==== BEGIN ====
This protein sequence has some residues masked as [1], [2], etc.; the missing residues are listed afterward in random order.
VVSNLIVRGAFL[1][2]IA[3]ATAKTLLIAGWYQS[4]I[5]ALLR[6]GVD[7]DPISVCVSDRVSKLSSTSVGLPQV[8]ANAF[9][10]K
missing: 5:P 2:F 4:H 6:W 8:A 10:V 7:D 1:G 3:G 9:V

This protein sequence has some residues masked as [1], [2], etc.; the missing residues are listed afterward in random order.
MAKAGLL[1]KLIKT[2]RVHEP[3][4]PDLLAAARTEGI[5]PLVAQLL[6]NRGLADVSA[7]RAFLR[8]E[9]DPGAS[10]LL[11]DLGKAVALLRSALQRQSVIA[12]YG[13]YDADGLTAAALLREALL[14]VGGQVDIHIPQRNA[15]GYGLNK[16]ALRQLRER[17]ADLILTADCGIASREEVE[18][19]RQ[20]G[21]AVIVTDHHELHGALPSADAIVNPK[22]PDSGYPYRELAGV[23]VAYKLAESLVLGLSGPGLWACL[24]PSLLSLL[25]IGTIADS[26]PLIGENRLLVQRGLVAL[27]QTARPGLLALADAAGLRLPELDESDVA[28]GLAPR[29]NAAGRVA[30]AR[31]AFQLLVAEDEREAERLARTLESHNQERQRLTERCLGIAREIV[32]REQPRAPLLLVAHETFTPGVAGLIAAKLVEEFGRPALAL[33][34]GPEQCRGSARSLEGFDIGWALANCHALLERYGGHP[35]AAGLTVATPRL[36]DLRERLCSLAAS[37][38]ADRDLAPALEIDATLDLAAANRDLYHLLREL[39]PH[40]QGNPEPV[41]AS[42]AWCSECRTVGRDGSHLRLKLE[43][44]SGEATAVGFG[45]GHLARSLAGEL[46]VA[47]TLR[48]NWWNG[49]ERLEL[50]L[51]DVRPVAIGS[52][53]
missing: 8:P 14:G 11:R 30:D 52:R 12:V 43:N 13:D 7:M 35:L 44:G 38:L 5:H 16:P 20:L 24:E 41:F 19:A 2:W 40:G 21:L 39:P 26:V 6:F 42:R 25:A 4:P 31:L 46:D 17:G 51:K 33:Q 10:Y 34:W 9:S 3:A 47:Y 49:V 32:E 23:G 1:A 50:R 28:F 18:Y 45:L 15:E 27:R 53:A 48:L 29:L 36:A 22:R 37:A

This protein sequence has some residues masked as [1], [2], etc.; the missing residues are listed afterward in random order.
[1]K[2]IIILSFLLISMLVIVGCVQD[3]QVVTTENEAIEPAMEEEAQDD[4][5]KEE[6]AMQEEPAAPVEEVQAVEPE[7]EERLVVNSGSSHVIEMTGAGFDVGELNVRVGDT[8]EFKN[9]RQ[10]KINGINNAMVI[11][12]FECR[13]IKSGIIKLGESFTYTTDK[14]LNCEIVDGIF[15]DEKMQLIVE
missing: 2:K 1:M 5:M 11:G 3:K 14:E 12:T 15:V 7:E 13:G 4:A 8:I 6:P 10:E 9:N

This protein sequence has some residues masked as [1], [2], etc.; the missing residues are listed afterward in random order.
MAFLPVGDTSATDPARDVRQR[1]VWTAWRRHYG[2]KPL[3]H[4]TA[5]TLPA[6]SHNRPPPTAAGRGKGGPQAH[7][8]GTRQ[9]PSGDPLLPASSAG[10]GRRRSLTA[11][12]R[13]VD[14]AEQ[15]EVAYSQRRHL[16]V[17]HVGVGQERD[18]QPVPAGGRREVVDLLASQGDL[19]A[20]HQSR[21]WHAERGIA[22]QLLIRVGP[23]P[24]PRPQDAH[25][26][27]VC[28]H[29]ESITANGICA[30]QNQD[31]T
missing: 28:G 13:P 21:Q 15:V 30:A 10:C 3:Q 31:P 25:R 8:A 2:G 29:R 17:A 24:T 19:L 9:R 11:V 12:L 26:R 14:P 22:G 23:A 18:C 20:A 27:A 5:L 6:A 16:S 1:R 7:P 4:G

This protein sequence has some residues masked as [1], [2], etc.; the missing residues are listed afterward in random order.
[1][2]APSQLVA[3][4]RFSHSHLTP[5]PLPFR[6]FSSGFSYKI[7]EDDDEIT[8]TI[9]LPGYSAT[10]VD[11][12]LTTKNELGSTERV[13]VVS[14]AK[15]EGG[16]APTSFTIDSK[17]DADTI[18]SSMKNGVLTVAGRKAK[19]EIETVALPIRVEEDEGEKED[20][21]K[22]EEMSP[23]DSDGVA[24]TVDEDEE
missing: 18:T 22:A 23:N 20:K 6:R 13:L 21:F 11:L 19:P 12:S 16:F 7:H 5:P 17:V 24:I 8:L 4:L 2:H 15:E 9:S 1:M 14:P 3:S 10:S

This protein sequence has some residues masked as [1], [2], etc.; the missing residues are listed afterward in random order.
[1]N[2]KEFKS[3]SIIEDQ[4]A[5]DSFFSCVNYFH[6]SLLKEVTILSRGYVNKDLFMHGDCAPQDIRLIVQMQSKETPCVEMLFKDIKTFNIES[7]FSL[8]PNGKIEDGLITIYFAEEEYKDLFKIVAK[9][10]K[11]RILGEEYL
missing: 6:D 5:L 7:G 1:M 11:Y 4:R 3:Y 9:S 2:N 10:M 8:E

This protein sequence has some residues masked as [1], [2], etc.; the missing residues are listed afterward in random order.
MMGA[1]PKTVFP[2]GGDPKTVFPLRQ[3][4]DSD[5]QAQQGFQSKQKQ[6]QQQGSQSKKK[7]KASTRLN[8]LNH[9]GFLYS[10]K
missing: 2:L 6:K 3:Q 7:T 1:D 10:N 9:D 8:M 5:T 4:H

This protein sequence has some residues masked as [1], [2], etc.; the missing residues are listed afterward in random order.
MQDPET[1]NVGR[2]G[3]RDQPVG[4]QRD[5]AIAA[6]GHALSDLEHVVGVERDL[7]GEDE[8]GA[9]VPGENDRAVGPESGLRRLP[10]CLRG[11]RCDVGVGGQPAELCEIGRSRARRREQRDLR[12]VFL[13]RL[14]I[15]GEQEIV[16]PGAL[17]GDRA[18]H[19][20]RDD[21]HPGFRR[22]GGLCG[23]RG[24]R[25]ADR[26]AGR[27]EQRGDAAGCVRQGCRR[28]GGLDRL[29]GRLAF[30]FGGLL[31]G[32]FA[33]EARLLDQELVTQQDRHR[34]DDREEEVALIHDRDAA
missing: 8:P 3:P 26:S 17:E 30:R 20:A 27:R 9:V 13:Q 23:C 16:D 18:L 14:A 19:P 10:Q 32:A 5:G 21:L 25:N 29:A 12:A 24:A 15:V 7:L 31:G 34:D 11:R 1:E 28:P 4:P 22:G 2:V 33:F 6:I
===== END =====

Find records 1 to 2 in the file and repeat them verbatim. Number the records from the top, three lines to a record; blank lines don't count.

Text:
This protein sequence has some residues masked as [1], [2], etc.; the missing residues are listed afterward in random order.
VVSNLIVRGAFL[1][2]IA[3]ATAKTLLIAGWYQS[4]I[5]ALLR[6]GVD[7]DPISVCVSDRVSKLSSTSVGLPQV[8]ANAF[9][10]K
missing: 5:P 2:F 4:H 6:W 8:A 10:V 7:D 1:G 3:G 9:V

This protein sequence has some residues masked as [1], [2], etc.; the missing residues are listed afterward in random order.
MAKAGLL[1]KLIKT[2]RVHEP[3][4]PDLLAAARTEGI[5]PLVAQLL[6]NRGLADVSA[7]RAFLR[8]E[9]DPGAS[10]LL[11]DLGKAVALLRSALQRQSVIA[12]YG[13]YDADGLTAAALLREALL[14]VGGQVDIHIPQRNA[15]GYGLNK[16]ALRQLRER[17]ADLILTADCGIASREEVE[18][19]RQ[20]G[21]AVIVTDHHELHGALPSADAIVNPK[22]PDSGYPYRELAGV[23]VAYKLAESLVLGLSGPGLWACL[24]PSLLSLL[25]IGTIADS[26]PLIGENRLLVQRGLVAL[27]QTARPGLLALADAAGLRLPELDESDVA[28]GLAPR[29]NAAGRVA[30]AR[31]AFQLLVAEDEREAERLARTLESHNQERQRLTERCLGIAREIV[32]REQPRAPLLLVAHETFTPGVAGLIAAKLVEEFGRPALAL[33][34]GPEQCRGSARSLEGFDIGWALANCHALLERYGGHP[35]AAGLTVATPRL[36]DLRERLCSLAAS[37][38]ADRDLAPALEIDATLDLAAANRDLYHLLREL[39]PH[40]QGNPEPV[41]AS[42]AWCSECRTVGRDGSHLRLKLE[43][44]SGEATAVGFG[45]GHLARSLAGEL[46]VA[47]TLR[48]NWWNG[49]ERLEL[50]L[51]DVRPVAIGS[52][53]
missing: 8:P 14:G 11:R 30:D 52:R 12:V 43:N 13:D 7:M 35:L 44:G 38:L 5:H 16:P 20:L 24:E 41:F 19:A 2:W 40:G 21:L 39:P 26:V 6:F 42:R 25:A 4:P 31:L 46:D 17:G 51:K 33:Q 10:Y 34:W 9:S 3:A 47:Y 49:V 32:E 23:G 1:A 50:R 28:F 18:Y 45:L 15:E 27:R 53:A 48:L 29:L 36:A 22:R 37:A